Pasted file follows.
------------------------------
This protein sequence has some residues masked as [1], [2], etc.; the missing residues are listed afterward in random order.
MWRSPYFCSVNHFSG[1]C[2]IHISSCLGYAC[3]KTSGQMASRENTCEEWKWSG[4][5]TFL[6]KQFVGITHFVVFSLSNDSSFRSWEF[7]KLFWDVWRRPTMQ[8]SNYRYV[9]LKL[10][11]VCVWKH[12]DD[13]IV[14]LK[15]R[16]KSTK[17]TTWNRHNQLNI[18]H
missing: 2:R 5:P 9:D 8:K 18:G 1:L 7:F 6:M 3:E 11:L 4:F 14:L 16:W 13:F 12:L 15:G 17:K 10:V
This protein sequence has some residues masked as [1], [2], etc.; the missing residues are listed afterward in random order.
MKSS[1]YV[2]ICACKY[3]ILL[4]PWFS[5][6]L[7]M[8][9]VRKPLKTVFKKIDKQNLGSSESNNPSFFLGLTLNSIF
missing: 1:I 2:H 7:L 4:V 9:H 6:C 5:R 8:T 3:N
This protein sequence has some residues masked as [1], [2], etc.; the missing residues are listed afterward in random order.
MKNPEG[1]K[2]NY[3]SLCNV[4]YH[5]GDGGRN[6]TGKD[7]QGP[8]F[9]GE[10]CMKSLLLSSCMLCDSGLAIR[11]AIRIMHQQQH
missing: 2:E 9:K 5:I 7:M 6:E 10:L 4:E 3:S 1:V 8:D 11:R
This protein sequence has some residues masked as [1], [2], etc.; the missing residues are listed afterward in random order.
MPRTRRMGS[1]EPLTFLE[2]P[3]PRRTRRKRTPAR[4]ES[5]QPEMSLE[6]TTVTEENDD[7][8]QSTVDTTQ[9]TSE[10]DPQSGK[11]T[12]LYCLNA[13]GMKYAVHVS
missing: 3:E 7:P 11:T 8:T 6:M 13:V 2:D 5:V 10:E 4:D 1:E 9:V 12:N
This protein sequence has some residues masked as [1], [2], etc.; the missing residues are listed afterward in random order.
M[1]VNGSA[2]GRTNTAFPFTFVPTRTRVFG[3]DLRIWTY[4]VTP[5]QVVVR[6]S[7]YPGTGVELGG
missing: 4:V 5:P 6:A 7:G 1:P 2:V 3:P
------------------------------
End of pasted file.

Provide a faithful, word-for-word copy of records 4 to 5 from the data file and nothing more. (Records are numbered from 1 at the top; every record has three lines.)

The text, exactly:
This protein sequence has some residues masked as [1], [2], etc.; the missing residues are listed afterward in random order.
MPRTRRMGS[1]EPLTFLE[2]P[3]PRRTRRKRTPAR[4]ES[5]QPEMSLE[6]TTVTEENDD[7][8]QSTVDTTQ[9]TSE[10]DPQSGK[11]T[12]LYCLNA[13]GMKYAVHVS
missing: 3:E 7:P 11:T 8:T 6:M 13:V 2:D 5:V 10:E 4:D 1:E 9:V 12:N
This protein sequence has some residues masked as [1], [2], etc.; the missing residues are listed afterward in random order.
M[1]VNGSA[2]GRTNTAFPFTFVPTRTRVFG[3]DLRIWTY[4]VTP[5]QVVVR[6]S[7]YPGTGVELGG
missing: 4:V 5:P 6:A 7:G 1:P 2:V 3:P